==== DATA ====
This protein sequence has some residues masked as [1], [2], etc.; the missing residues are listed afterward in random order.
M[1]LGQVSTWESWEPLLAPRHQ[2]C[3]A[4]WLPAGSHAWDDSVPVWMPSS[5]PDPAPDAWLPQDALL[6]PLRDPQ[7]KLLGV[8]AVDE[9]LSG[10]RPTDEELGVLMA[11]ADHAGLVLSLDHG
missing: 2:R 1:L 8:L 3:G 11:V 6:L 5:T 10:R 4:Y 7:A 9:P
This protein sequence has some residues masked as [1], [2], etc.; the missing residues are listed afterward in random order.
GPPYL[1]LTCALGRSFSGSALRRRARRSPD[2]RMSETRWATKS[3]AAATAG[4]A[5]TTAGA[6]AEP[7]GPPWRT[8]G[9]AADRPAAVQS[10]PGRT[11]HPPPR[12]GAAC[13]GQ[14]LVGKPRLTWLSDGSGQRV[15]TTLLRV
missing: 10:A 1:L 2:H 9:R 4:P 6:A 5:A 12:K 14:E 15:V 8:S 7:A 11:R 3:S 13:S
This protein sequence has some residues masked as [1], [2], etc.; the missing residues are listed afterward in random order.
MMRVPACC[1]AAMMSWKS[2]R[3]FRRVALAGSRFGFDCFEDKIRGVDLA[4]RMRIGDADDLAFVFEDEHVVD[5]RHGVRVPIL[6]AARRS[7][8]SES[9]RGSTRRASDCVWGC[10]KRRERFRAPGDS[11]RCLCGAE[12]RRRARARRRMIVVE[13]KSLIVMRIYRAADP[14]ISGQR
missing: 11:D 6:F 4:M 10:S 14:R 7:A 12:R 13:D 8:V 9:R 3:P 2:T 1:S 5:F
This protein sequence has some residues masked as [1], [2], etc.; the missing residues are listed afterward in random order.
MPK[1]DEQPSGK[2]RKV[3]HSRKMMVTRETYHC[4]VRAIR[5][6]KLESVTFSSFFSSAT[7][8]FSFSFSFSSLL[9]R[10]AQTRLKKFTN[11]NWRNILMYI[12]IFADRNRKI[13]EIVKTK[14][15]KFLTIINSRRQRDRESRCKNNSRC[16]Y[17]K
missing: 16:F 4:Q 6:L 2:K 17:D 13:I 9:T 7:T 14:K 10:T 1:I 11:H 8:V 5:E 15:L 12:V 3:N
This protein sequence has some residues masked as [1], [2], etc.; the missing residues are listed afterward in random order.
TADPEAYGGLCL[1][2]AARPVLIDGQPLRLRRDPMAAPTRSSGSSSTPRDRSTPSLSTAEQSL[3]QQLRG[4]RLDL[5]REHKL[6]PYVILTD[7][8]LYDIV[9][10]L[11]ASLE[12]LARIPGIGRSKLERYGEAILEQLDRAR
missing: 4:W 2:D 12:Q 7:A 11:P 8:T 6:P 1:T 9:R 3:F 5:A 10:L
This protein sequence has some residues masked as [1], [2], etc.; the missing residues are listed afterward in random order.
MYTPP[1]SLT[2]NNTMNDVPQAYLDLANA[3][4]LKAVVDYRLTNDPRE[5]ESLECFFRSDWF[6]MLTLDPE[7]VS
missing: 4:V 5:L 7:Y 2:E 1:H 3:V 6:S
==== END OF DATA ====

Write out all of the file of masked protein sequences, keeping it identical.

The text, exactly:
This protein sequence has some residues masked as [1], [2], etc.; the missing residues are listed afterward in random order.
M[1]LGQVSTWESWEPLLAPRHQ[2]C[3]A[4]WLPAGSHAWDDSVPVWMPSS[5]PDPAPDAWLPQDALL[6]PLRDPQ[7]KLLGV[8]AVDE[9]LSG[10]RPTDEELGVLMA[11]ADHAGLVLSLDHG
missing: 2:R 1:L 8:L 3:G 11:V 6:L 5:T 10:R 4:Y 7:A 9:P
This protein sequence has some residues masked as [1], [2], etc.; the missing residues are listed afterward in random order.
GPPYL[1]LTCALGRSFSGSALRRRARRSPD[2]RMSETRWATKS[3]AAATAG[4]A[5]TTAGA[6]AEP[7]GPPWRT[8]G[9]AADRPAAVQS[10]PGRT[11]HPPPR[12]GAAC[13]GQ[14]LVGKPRLTWLSDGSGQRV[15]TTLLRV
missing: 10:A 1:L 2:H 9:R 4:P 6:A 5:A 12:K 14:E 15:V 8:S 7:A 11:R 3:S 13:S
This protein sequence has some residues masked as [1], [2], etc.; the missing residues are listed afterward in random order.
MMRVPACC[1]AAMMSWKS[2]R[3]FRRVALAGSRFGFDCFEDKIRGVDLA[4]RMRIGDADDLAFVFEDEHVVD[5]RHGVRVPIL[6]AARRS[7][8]SES[9]RGSTRRASDCVWGC[10]KRRERFRAPGDS[11]RCLCGAE[12]RRRARARRRMIVVE[13]KSLIVMRIYRAADP[14]ISGQR
missing: 11:D 6:F 4:M 10:S 14:R 7:A 12:R 13:D 8:V 9:R 3:P 2:T 1:S 5:F
This protein sequence has some residues masked as [1], [2], etc.; the missing residues are listed afterward in random order.
MPK[1]DEQPSGK[2]RKV[3]HSRKMMVTRETYHC[4]VRAIR[5][6]KLESVTFSSFFSSAT[7][8]FSFSFSFSSLL[9]R[10]AQTRLKKFTN[11]NWRNILMYI[12]IFADRNRKI[13]EIVKTK[14][15]KFLTIINSRRQRDRESRCKNNSRC[16]Y[17]K
missing: 16:F 4:Q 6:L 2:K 17:D 13:I 9:T 7:T 14:K 10:T 1:I 11:H 8:V 5:E 15:L 12:V 3:N
This protein sequence has some residues masked as [1], [2], etc.; the missing residues are listed afterward in random order.
TADPEAYGGLCL[1][2]AARPVLIDGQPLRLRRDPMAAPTRSSGSSSTPRDRSTPSLSTAEQSL[3]QQLRG[4]RLDL[5]REHKL[6]PYVILTD[7][8]LYDIV[9][10]L[11]ASLE[12]LARIPGIGRSKLERYGEAILEQLDRAR
missing: 4:W 2:D 12:Q 7:A 11:P 8:T 6:P 1:T 9:R 3:F 5:A 10:L
This protein sequence has some residues masked as [1], [2], etc.; the missing residues are listed afterward in random order.
MYTPP[1]SLT[2]NNTMNDVPQAYLDLANA[3][4]LKAVVDYRLTNDPRE[5]ESLECFFRSDWF[6]MLTLDPE[7]VS
missing: 4:V 5:L 7:Y 2:E 1:H 3:V 6:S